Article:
Green Skies, A Double Rhythm is a new provocative site specific performance that looks at the ‘Wrens of the Curragh’; a marginalised community of women that lived in gorse bushes outside the army base in Kildare in the 19th Century. These women worked as sex workers and were outcast from society. Their actions and words are documented only through police, court, prison, hospital and workhouse records.
Using the location to contextualise the past and create a discussion around women’s rights and societal attitudes towards this subject, Freeman aims to open up new conversations around feminism and politics in Ireland today.
The performance will take place on the Curragh and is approximately 25 minutes in duration. Performers will lead the audience on diverging promenade performances which are centred on a live musical score and scripts that contain moments of improvisation responding to each audience. The audience will witness the unfolding tensions of hidden and coded communications in these groups. This performance is developed in tandem with historian Maria Luddy’s writings, notably her book ‘Prostitution and Irish Society, 1800-1940’ and Freeman’s finding’s in Newbridge Library’s archive. The script is developed from sources including Freeman’s own writing, internet forums, history books, and poetry.
Tickets are free but booking is essential due to limited capacity.
Tickets will be available from the Riverbank Arts Centre’s website from the 2nd of September.
From Dublin City Centre a free return bus is provided to and from Riverbank Arts Centre. Further information will be available when booking tickets.
From Riverbank Arts Centre a shuttle bus will bring you to the site of the performance on The Curragh.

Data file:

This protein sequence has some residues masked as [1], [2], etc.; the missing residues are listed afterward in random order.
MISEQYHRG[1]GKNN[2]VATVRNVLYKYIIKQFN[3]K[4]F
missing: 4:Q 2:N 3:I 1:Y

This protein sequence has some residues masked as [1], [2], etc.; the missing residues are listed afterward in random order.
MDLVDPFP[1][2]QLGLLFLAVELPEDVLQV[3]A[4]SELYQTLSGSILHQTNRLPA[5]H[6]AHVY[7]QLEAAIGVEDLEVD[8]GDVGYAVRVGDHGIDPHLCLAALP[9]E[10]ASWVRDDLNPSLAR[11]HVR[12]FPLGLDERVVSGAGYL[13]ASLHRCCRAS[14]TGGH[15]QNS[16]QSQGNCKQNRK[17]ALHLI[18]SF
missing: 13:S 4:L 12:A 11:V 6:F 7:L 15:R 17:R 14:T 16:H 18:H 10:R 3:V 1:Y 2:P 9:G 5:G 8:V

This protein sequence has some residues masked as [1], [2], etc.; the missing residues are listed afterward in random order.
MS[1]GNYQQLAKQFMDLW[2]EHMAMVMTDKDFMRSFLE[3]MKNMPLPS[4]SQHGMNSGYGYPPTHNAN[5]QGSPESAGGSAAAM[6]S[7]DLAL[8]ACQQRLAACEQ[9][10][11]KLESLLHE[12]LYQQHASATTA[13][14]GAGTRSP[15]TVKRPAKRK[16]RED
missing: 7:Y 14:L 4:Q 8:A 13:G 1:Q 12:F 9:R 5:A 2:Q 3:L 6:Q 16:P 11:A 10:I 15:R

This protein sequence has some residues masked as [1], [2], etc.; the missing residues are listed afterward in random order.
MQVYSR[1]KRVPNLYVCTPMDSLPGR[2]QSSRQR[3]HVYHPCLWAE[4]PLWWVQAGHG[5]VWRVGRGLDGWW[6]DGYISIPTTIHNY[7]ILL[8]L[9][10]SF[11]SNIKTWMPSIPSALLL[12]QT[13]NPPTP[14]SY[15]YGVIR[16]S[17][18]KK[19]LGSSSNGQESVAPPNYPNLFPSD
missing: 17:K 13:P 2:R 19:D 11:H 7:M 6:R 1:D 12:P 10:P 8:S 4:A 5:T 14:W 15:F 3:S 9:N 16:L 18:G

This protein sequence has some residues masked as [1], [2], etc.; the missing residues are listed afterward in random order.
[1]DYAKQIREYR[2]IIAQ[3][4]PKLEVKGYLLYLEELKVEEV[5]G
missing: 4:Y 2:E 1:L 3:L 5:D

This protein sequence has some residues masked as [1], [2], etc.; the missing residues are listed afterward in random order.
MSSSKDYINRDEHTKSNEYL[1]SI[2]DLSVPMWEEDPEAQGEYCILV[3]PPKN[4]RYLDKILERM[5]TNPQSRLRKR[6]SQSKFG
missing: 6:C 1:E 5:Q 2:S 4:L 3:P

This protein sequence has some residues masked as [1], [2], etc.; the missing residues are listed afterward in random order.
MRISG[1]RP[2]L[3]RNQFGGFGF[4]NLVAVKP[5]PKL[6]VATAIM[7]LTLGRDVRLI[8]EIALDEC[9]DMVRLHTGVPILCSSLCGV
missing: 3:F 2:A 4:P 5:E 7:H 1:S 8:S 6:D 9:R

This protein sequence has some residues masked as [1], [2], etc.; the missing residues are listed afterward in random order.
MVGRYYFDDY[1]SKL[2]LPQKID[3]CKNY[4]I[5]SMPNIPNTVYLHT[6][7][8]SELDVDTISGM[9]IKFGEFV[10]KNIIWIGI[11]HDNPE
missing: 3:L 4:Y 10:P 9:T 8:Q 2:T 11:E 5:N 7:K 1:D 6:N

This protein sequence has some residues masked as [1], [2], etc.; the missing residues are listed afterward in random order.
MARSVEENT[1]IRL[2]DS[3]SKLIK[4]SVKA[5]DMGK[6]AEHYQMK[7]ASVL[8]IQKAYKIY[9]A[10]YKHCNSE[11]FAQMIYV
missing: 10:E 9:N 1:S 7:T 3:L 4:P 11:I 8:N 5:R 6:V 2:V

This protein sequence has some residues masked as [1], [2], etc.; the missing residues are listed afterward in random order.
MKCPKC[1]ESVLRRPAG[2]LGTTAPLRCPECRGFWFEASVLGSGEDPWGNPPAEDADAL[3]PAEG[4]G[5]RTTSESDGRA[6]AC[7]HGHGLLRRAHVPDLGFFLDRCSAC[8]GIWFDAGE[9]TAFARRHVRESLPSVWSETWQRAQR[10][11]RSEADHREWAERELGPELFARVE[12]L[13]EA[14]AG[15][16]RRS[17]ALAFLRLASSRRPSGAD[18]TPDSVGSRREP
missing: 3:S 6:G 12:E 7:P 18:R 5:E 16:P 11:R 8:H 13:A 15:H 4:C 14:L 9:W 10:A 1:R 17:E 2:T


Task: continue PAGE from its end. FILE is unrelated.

- The bus will leave Dublin City Centre at 12:30 midday and return from Newbridge at 16.30.
- There will be a certain amount of waiting time involved on the day due to limited audience numbers being on-site for each performance.
- This performance takes place in and around gorse bushes on the Curragh. Please wear appropriate outdoor clothing.
- Due to the location of this event it is unsuitable for people with mobility issues.
Lisa Freeman is an artist working across performance, video and installation. Drawing from self help books, archival material, local knowledge and mainstream media, Freeman’s projects explore language and how meaning and interpretation can shift when placed in different contexts. A focal point of her practice is working with actors and developing scripts for live performances both within and outside of the gallery
Freeman holds a BA in Fine Art from the Crawford College of Art and Design (2015) and is currently on the MA programme in Art and Research Collaboration with IADT, Dun Laoghaire, Dublin. She is supported by Kildare County Council (May 2019, June 2017, June 2016) and participated in residencies in Barim Arts Centre in South Korea in August 2016 and Venice in conjunction with the International Performance Association in June 2016. Recent exhibitions and performances include;‘The Talk that Talks’ for RHA and TBG+S’ Winter Seminar The Lives of Artists (November 2018), TBC TV, Somerset House, London, (October 2018) ‘The Talk that Talks’, More Mutable Clouds, Prenzlauer Kunst Kollektiv, Berlin (August 2018), ‘Self Defeating Zone’, Platform, Draiocht Gallery, Dublin (April 2018), Solas Nua, Dupont Underground, Washington (March 2018), Glitch at Rua Red Gallery, Dublin (May 2017).
With help from Róisín Bohan (Producer), Sarah Grimes (Musician), Claire Blennerhasset, Emma Finegan, Lauren Kelly, Niamh Murphy, Mary Pat Moloney, Mary Power Cooney (Performers).
Kindly supported by Kildare County Council and Creative Ireland (funders), Institute of Art, Design and Technology, Dun Laoghaire, and Riverbank Arts Centre, Kildare (partner organisations).